Ellen Blechle, the daughter of Chris and Valerie Blechle of Chester, has been selected to represent the state of Missouri as a Student State Officer for the National Student Speech, Language and Hearing Association.
Blechle is a senior at Southeast Missouri State University majoring in communication disorders. As part of her educational journey Ellen is very actively involved in related programs and activities which will help foster her educational and career development.
One such endeavor was applying for the NSSLHA, which says it had a "record-breaking" number of applications from students across the country.
One student is selected from each state.
"I am very excited for this upcoming year and for my last semester as an undergraduate," Blechle said.
At SEMO Blechle is a member of the Alpha Phi Sorority. She is also active in Iota Chi, an organization that spreads awareness about sexual assault. She is also a member of the National Society for Leadership and Success.
Moreover, Blechle is a member of the Phi Kappa Phi Honor Society, which is open only to students in the Top 10% of their class. In addition, Blechle is a member of the Phi Eta Sigma Honor Society.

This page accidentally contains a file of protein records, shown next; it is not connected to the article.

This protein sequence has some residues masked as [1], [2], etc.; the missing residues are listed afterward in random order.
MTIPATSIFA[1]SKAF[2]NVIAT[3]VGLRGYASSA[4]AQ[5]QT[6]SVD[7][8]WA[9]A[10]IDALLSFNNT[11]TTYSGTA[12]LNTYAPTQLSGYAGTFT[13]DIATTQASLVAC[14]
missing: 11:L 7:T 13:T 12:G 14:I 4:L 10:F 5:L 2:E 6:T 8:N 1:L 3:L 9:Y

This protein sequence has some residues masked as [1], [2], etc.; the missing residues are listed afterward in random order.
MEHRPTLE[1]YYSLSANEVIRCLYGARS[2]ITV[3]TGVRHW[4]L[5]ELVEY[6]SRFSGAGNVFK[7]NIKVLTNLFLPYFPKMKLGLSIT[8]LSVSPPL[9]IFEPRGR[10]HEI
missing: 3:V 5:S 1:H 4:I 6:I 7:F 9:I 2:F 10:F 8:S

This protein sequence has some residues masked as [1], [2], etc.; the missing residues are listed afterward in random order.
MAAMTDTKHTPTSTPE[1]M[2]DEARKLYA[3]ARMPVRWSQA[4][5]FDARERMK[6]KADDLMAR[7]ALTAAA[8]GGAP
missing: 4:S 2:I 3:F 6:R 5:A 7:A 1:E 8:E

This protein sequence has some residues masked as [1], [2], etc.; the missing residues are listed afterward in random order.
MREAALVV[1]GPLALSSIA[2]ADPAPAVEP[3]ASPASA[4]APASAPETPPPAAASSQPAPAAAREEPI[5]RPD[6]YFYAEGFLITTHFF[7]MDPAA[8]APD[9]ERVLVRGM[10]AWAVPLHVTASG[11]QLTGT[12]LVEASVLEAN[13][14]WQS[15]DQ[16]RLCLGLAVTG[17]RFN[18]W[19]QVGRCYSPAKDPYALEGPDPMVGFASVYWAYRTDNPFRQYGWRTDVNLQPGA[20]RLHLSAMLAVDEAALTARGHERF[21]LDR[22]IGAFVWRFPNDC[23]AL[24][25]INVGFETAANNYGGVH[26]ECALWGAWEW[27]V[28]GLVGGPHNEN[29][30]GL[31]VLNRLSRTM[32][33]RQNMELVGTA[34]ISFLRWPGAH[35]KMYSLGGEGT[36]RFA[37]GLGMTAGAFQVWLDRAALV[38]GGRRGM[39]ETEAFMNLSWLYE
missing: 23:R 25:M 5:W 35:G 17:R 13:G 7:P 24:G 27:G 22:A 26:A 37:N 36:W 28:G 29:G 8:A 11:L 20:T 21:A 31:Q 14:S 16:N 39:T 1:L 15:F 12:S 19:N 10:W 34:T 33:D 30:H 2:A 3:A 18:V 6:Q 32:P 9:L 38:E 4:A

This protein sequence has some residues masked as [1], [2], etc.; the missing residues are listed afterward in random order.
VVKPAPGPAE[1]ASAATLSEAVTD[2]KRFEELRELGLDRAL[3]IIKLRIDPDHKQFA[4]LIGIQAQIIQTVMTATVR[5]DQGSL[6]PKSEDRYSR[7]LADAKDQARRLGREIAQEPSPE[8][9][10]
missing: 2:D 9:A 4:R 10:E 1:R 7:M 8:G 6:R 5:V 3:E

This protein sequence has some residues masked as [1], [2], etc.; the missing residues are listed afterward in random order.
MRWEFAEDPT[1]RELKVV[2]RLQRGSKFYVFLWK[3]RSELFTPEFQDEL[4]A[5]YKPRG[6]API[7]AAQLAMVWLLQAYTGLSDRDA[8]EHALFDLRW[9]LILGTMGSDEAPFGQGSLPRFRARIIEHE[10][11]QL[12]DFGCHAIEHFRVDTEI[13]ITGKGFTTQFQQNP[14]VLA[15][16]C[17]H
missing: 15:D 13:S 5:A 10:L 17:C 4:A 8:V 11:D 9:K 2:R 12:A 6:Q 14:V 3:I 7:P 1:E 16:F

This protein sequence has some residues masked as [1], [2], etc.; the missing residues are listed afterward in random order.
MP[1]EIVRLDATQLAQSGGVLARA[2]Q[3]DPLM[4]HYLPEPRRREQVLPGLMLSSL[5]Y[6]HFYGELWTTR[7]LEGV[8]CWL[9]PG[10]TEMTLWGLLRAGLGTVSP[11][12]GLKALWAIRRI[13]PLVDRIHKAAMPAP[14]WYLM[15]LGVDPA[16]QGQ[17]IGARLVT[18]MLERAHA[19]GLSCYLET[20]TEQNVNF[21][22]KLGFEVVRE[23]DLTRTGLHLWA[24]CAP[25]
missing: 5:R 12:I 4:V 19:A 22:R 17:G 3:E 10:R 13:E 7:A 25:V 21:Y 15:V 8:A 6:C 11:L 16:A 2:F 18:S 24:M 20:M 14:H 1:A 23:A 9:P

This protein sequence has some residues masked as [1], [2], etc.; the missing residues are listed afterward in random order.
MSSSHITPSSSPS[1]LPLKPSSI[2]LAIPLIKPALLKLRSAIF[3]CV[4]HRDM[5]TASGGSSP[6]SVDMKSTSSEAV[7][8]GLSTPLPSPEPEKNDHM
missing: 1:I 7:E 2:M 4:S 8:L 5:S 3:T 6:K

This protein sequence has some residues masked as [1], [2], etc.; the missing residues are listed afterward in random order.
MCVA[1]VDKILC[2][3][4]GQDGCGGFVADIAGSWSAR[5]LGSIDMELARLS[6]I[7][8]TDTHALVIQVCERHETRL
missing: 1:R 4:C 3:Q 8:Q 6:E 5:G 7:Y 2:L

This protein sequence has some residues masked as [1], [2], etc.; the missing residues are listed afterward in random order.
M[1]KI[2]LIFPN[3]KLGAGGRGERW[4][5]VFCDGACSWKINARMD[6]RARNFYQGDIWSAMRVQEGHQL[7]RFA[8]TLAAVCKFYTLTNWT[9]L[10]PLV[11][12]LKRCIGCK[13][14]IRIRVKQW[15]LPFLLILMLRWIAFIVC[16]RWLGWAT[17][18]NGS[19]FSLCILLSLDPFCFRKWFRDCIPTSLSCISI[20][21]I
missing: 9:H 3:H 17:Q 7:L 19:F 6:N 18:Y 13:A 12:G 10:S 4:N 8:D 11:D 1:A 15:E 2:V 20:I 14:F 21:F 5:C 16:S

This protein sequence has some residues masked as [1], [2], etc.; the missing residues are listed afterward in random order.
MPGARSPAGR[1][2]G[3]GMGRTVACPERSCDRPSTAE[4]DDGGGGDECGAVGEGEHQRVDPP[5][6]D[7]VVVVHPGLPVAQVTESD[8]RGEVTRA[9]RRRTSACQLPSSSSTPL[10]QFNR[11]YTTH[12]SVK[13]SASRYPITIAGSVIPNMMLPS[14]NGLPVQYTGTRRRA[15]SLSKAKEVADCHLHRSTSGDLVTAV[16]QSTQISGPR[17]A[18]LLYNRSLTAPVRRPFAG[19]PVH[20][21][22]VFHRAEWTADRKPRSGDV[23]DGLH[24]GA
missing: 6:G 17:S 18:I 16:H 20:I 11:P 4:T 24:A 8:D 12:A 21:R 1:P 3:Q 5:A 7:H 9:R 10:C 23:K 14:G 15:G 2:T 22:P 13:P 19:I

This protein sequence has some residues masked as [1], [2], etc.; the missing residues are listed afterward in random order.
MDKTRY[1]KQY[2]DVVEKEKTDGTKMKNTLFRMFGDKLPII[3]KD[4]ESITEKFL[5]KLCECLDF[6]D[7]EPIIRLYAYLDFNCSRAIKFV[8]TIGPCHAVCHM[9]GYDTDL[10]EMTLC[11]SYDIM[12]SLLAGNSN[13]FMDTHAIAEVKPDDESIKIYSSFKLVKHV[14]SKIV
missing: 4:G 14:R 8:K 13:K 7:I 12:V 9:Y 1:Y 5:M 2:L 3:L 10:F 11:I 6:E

During her first three years at SEMO, Blechle was a cheerleader, appearing at all Redhawks football and basketball games. She also holds down two jobs, as a registered behavior technician at the University Autism Center for Diagnosis and Treatment, and as social coordinator at the Tailor Institute, a nonprofit that helps teach young adults with autism to live more independently.
Prior to beginning her college career at SEMO, Ellen attended Chester High School, graduating in 2017. At Chester she was a cheerleader and ran cross country and track all four years. She was a member of the Summit Chapter of the National Honor Society and was in Students Against Destructive Decisions, Spirit Squad, Swing Choir, the spring musicals, Fellowship of Christian Athletes, and she was Homecoming Queen her senior year.
Ellen will graduate from SEMO in 2021 and looks forward to graduate school and then working in the field of communication disorders.